For a couple of hours this morning, I became "Juror #2."
Over the past decade, out of five times being summoned for jury duty, this is the fourth time I've served -- one shooting/homicide trial, one theft and two (including today's) were drug possession. I began dreading the whole thing; getting dragged through someone else's dirty laundry and, ultimately, making a decision that was going to negatively affect his/her life. Leading up to today, all of the trials ended with a guilty verdict.
Imagine my surprise when, as the State and defense presented their cases, I saw a glimmer of hope. I really believed this guy was innocent. The prosecutor likened the elements of this case to one of the answers on a Magic 8 Ball: "All signs point to yes." However, all signs clearly did NOT point to guilt. I won't go into the minute details of the case, but suffice it to say that this guy was a drug abuser (crack cocaine being his drug-o-choice), which he ended up admitting to the arresting officer. In a surprising, bold move, the defendant actually took the stand. I've never seen that done in any trial so far. He admitted being addicted to crack last year -- he was unemployed and his life was "a mess." (His words.) During the past year, from the information he gave, we learned he was now gainfully employed by a company who more than likely used drug testing either in the hiring process or periodically on the job... or both. I really got the feeling that this individual was trying to turn his life around, despite the State's attempt to convict him of drug possession. They had three points to prove: that he knowingly possessed crack cocaine. Lab tests proved the substance was cocaine -- check. And, while it wasn't on his person, the baggie was in his car -- check. It was the "knowingly" part that hung them up. He testified under oath that it wasn't his. Whose was it? Well, he had a passenger in his car the night he was arrested. The details that came forth firmly convinced not only me, but my five fellow jurors that the drugs in possession were most likely the property of his acquaintance. Seriously. We deliberated for about a minute and a half. And I'm not entirely sure you could even call it deliberation -- we all felt exactly the same way.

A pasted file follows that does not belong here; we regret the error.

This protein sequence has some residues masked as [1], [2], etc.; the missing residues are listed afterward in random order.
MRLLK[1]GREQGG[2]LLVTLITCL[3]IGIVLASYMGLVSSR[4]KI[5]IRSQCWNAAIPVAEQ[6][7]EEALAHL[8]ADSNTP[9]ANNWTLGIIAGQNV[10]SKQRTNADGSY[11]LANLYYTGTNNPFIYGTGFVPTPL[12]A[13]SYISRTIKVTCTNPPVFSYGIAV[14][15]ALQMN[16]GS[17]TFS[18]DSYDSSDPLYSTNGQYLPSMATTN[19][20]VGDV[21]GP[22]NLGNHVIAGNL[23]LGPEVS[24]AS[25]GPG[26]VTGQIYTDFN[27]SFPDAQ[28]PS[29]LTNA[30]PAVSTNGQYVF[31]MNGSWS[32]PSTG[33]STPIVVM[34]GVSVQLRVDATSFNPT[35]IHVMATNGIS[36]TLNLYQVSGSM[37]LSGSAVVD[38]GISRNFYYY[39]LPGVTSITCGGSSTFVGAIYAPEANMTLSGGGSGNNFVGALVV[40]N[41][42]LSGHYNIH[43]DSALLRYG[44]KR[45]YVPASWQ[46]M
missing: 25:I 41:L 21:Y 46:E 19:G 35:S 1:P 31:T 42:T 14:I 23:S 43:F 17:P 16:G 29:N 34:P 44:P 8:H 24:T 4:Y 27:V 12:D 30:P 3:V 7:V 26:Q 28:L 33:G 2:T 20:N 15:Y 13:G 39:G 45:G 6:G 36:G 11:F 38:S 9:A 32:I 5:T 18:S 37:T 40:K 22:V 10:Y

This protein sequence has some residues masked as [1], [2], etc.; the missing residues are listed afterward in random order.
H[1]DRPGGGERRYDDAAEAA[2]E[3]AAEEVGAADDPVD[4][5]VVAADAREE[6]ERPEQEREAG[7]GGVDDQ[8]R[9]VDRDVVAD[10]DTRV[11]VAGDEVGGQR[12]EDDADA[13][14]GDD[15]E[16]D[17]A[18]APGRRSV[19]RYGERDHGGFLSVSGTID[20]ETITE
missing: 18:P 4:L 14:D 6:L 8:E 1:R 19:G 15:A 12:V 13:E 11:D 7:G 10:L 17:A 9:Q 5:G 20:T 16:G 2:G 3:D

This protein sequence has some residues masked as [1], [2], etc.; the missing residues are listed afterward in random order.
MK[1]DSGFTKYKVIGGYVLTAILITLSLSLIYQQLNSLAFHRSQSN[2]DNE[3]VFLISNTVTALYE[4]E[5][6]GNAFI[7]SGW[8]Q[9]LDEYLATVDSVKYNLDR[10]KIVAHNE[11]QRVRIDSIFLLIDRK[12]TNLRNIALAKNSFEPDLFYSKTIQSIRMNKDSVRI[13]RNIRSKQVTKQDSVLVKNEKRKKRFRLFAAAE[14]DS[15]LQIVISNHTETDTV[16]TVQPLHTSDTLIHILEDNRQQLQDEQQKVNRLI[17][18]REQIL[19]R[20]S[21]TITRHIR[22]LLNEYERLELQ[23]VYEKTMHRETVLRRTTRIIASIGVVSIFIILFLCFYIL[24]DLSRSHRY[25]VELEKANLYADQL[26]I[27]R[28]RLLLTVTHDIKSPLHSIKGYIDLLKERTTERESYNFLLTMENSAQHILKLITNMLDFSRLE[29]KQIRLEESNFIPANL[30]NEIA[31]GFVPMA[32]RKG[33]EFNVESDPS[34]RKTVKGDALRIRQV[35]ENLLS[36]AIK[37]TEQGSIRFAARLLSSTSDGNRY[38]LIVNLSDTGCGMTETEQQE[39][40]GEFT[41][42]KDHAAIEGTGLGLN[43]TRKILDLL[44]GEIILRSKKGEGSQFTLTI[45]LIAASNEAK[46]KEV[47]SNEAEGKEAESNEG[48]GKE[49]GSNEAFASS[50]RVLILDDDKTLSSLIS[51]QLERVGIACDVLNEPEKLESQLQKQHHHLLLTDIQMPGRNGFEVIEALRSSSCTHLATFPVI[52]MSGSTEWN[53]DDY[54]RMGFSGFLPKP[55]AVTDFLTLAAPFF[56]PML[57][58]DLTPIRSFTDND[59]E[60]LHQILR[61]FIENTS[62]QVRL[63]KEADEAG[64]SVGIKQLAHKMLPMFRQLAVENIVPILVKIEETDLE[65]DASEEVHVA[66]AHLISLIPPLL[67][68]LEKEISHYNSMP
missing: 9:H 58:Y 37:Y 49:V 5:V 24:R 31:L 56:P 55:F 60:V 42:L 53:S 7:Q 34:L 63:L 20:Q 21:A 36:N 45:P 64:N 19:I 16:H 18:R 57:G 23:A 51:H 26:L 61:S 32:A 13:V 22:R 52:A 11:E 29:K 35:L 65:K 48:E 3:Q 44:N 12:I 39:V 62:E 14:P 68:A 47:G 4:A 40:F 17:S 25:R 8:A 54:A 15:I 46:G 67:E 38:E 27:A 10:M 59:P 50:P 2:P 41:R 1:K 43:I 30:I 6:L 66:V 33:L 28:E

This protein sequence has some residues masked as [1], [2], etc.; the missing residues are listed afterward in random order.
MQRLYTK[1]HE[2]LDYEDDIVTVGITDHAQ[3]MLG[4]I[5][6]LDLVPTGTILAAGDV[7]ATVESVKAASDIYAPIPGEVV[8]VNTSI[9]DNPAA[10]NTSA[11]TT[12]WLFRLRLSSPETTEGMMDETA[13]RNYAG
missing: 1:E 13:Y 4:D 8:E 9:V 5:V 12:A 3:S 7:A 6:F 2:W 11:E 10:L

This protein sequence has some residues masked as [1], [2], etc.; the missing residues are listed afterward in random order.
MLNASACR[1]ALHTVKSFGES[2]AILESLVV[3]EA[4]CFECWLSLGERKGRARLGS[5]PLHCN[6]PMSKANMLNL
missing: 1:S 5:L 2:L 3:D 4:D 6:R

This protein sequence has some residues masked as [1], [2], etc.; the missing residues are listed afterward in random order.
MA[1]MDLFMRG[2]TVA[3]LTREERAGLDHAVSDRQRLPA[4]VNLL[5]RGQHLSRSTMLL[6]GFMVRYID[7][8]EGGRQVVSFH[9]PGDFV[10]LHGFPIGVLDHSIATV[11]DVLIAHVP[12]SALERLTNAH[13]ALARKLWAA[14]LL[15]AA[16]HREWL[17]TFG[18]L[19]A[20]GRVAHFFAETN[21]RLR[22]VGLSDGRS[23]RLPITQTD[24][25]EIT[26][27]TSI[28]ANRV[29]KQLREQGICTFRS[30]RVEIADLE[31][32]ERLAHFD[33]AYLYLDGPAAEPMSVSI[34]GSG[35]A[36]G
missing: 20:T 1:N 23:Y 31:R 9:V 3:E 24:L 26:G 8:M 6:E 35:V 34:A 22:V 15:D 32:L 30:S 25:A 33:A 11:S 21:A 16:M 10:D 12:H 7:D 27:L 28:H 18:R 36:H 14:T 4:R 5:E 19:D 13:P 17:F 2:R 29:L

After delivering our verdict and being dismissed from the courtroom, another juror and I were chatting. She said how hopeful she felt for the guy, and also had the distinct feeling he was really trying to make a fresh start. I agreed and told her that was exactly how I felt. I added that I find myself, time and time again, looking for the good in people. Unfortunately, more times than I care to recall, I have been proven wrong... disappointed... duped. One might think by now I'd be jaded to the gills, and walk around all brooding and cynical. Nope. I just can't do it. Even when I've given someone the benefit of the doubt for the umpteenth time, and was surprised when things turned around and bit me firmly on the ass, I'm still not able to make myself believe most people are simply awful to the core.
So, today was a good day for the defendant. It was a good day for me -- to be able to feel that familiar optimism and stand firm on my belief that he wasn't your average Joe Junkie, just looking to beat the system for now. I firmly believe that guy didn't leave the courthouse today and immediately ring up his dealer on speed dial for a quick score. I think he went home, changed out of his suit and went to work for the rest of the day. I sincerely hope he also took a minute or two to thank his lucky stars he found six optimists out of 40 or so people to decide his case today.